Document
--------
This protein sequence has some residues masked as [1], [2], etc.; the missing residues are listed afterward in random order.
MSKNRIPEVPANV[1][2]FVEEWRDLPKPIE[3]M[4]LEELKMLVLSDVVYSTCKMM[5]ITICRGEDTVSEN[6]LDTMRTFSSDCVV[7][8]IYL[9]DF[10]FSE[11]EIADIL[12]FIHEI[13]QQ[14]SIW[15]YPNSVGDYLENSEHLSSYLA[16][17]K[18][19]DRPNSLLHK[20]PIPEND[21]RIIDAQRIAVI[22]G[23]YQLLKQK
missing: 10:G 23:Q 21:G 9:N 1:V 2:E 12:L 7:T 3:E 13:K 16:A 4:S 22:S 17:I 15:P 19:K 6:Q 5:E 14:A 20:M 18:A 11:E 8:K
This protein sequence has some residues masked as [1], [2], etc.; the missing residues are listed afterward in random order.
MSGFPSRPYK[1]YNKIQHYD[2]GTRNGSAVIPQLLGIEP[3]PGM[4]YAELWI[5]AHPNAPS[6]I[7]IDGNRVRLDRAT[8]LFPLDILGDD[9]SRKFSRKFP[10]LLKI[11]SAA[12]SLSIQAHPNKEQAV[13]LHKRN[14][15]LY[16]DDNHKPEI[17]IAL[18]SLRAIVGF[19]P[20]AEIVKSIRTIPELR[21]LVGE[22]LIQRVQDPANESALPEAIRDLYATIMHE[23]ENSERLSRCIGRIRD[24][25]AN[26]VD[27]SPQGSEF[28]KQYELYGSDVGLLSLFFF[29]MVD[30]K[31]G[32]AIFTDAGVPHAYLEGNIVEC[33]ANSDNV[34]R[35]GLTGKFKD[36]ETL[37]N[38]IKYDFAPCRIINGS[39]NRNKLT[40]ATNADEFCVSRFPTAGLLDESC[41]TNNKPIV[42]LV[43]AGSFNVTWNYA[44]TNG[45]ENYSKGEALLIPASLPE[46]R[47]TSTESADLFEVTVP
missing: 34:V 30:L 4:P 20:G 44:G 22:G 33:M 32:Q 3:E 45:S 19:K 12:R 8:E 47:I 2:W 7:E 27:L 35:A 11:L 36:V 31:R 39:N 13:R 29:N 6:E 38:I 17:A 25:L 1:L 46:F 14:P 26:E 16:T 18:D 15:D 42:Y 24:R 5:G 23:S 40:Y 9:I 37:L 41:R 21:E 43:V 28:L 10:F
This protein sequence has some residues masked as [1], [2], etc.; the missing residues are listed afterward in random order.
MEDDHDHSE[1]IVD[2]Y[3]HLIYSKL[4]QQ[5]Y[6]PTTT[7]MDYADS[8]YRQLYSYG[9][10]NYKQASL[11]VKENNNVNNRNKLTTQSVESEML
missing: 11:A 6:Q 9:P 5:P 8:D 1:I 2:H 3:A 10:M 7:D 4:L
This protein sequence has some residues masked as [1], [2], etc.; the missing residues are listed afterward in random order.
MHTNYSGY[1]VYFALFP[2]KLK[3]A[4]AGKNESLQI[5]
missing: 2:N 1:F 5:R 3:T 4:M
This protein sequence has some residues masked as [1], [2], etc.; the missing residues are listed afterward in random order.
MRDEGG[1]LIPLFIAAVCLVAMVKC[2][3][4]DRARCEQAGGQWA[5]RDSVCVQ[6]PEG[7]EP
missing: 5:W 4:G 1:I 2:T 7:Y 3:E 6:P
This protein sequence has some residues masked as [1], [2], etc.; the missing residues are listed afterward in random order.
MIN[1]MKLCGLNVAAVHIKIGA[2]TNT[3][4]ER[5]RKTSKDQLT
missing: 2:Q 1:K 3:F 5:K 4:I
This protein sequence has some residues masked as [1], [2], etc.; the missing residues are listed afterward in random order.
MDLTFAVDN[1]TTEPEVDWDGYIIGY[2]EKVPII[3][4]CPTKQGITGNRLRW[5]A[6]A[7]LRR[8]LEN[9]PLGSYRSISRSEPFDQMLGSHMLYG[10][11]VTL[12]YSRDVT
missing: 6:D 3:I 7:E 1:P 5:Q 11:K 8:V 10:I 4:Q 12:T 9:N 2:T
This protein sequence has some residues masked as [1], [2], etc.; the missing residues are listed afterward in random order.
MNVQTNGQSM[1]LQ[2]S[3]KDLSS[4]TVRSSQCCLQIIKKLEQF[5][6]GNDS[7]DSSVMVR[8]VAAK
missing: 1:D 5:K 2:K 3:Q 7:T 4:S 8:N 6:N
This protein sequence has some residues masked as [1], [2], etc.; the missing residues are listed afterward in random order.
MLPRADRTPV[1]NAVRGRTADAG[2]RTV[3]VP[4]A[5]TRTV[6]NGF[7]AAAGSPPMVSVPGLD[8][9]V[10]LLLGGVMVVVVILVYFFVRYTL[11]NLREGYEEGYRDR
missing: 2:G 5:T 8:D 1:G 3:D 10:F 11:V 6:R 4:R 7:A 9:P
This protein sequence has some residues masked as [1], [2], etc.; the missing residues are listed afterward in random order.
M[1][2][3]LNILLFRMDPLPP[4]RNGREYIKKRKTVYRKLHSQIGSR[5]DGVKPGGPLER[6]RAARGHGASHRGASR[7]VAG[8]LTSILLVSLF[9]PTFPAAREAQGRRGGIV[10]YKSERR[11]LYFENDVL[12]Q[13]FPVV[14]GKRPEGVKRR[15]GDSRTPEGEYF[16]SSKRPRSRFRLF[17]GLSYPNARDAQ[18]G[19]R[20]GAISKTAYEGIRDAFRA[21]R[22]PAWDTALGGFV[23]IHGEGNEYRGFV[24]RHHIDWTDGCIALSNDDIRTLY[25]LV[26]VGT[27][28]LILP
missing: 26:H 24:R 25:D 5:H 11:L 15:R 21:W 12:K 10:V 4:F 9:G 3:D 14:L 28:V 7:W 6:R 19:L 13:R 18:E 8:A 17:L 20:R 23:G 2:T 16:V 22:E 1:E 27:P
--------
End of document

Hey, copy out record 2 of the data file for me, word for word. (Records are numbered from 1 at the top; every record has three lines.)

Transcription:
This protein sequence has some residues masked as [1], [2], etc.; the missing residues are listed afterward in random order.
MSGFPSRPYK[1]YNKIQHYD[2]GTRNGSAVIPQLLGIEP[3]PGM[4]YAELWI[5]AHPNAPS[6]I[7]IDGNRVRLDRAT[8]LFPLDILGDD[9]SRKFSRKFP[10]LLKI[11]SAA[12]SLSIQAHPNKEQAV[13]LHKRN[14][15]LY[16]DDNHKPEI[17]IAL[18]SLRAIVGF[19]P[20]AEIVKSIRTIPELR[21]LVGE[22]LIQRVQDPANESALPEAIRDLYATIMHE[23]ENSERLSRCIGRIRD[24][25]AN[26]VD[27]SPQGSEF[28]KQYELYGSDVGLLSLFFF[29]MVD[30]K[31]G[32]AIFTDAGVPHAYLEGNIVEC[33]ANSDNV[34]R[35]GLTGKFKD[36]ETL[37]N[38]IKYDFAPCRIINGS[39]NRNKLT[40]ATNADEFCVSRFPTAGLLDESC[41]TNNKPIV[42]LV[43]AGSFNVTWNYA[44]TNG[45]ENYSKGEALLIPASLPE[46]R[47]TSTESADLFEVTVP
missing: 34:V 30:L 4:P 20:G 44:G 22:G 33:M 32:Q 3:E 45:S 19:K 12:R 8:E 47:I 2:W 7:E 27:L 35:A 11:L 36:V 31:R 39:N 13:R 29:N 6:E 38:I 17:A 25:L 1:L 46:F 14:P 26:E 16:T 18:D 15:D 42:Y 24:R 5:G 23:S 40:Y 9:I 37:L 41:R 21:E 43:V 28:L 10:F